Two new coaches, a record signing and a rich investor, 2019 was a year of change for Hertha. But with Jürgen Klinsmann in charge and rumors about Granit Xhaka and Julian Draxler, they look set to start 2020 with a bang.
As Hertha Berlin's players returned to training four days ahead of schedule on Sunday, there was a notable absentee. "Ahead of the restart today, Salomon Kalou was excused from training, so that he can find a new club," tweeted the club's English language account, with little fanfare.
On some levels, it's not especially surprising news. One of the club's longest-serving players, Kalou is now 34 and was a fringe player under both Ante Covic, sacked after less than half a season, and his successor, Jürgen Klinsmann. But in the context of the winds of change blowing through the capital city club, it seems significant.
Kalou and Vedad Ibisevic were the two strikers who best represented the Pal Dardai era. The Hungarian coach plotted a safe course but steady as she goes no longer looks to be enough for the club who take their name from a boat. The €125-million (€142-million) investment from businessman Lars Windhorst's firm, Tennor Holding, gave him a 37.5-percent stake in the club just before the start of the season. A further investment has seen that rise to a shade under 50 percent, the maximum allowed under the 50+1 rule. Such a windfall brings a change in expectations.
Covic was unable to meet those and the call went out to former Germany and USA national team coach Klinsmann, who had recently joined the supervisory board at the behest of Windhorst.
Klinsmann has enjoyed a decent start to his reign, picking up eight points from five tricky matches but the World Cup winner is in the market for new blood. "We hope that no matter what we do, we will do something that makes the squad stronger," he said ahead of the club's departure to Florida for a mid-season training camp.
While the former Bayern Munich man remained tight-lipped about the mooted arrivals of Arsenal's Granit Xhaka, Paris Saint-Germain's Julian Draxler and Borussia Dortmund's Mario Götze, it's clear his ambitions for the club are high.
"The most important thing this year is getting away from the relegation area and being safe," Klinsmann said in a Facebook video chat with fans recently. "The following year we must attack a European berth, that is a clear aim. And then we can hopefully play for a title in three to five years and have a presence in Europe."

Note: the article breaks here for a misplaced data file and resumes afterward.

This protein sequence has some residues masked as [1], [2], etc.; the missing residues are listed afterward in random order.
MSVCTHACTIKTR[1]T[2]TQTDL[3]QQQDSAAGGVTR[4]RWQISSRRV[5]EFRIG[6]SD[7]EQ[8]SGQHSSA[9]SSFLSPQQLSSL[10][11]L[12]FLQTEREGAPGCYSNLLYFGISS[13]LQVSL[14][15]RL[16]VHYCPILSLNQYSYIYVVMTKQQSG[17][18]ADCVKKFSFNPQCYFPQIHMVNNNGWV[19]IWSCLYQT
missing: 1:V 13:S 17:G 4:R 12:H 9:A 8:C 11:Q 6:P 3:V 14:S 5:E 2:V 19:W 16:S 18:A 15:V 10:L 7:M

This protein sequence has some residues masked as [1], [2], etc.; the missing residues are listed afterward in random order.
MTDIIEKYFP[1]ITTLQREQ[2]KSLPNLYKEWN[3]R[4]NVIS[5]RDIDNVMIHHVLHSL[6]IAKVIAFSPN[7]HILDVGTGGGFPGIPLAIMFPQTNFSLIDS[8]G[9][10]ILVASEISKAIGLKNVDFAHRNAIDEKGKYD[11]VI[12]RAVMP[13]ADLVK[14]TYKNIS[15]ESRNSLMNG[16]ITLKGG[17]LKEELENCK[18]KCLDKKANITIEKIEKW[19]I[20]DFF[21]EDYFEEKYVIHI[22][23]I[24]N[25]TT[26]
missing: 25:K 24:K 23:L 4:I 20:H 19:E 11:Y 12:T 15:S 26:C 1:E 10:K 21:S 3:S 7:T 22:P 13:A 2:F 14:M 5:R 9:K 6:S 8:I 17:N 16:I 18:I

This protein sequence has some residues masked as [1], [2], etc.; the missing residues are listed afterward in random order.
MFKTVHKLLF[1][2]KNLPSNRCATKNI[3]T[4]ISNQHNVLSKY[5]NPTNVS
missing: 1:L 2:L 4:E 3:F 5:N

While Borussia Dortmund moved early to secure the signature of Erling Haaland, it's increasingly apparent that Hertha will be the Bundesliga's most active club in the January transfer window, traditionally a quiet time for Germany's top flight.
Ondrej Duda, who started last season in phenomenal form, now appears surplus to requirements while the club are also reportedly happy to let Alexander Esswein, Mathew Leckie, Peter Pekarik and several young players go, as they look to trim a bloated squad of 34 first teamers.
One of the qualities Klinsmann is expected to bring to the Hertha role is an ability to shake up a culture that has grown stale, something he was charged with doing in his time at the helm of the German national team.
As well as the proposed clearout and early return to training, the 55-year-old coach has reportedly imposed stricter rules in an attempt to stiffen up the club's culture, something he also tried in his short stint coaching Bayern. One of the early alterations is in the fashion department, with Klinsmann insisting his players should not wear tracksuits while travelling with the club in attempt to increase professionalism.
No doubt the new man will be looking to drill his tactical and cultural approach in to his squad as Hertha head to their training camp in the USA, where Klinsmann has lived for several years, this week.
He'll hope that by the time they return, one or two new faces might also need bringing up to speed. But speed is a quality very much of the essence. Hertha's next opponent after the winter break? Bayern Munich. Revolutions have to start somewhere.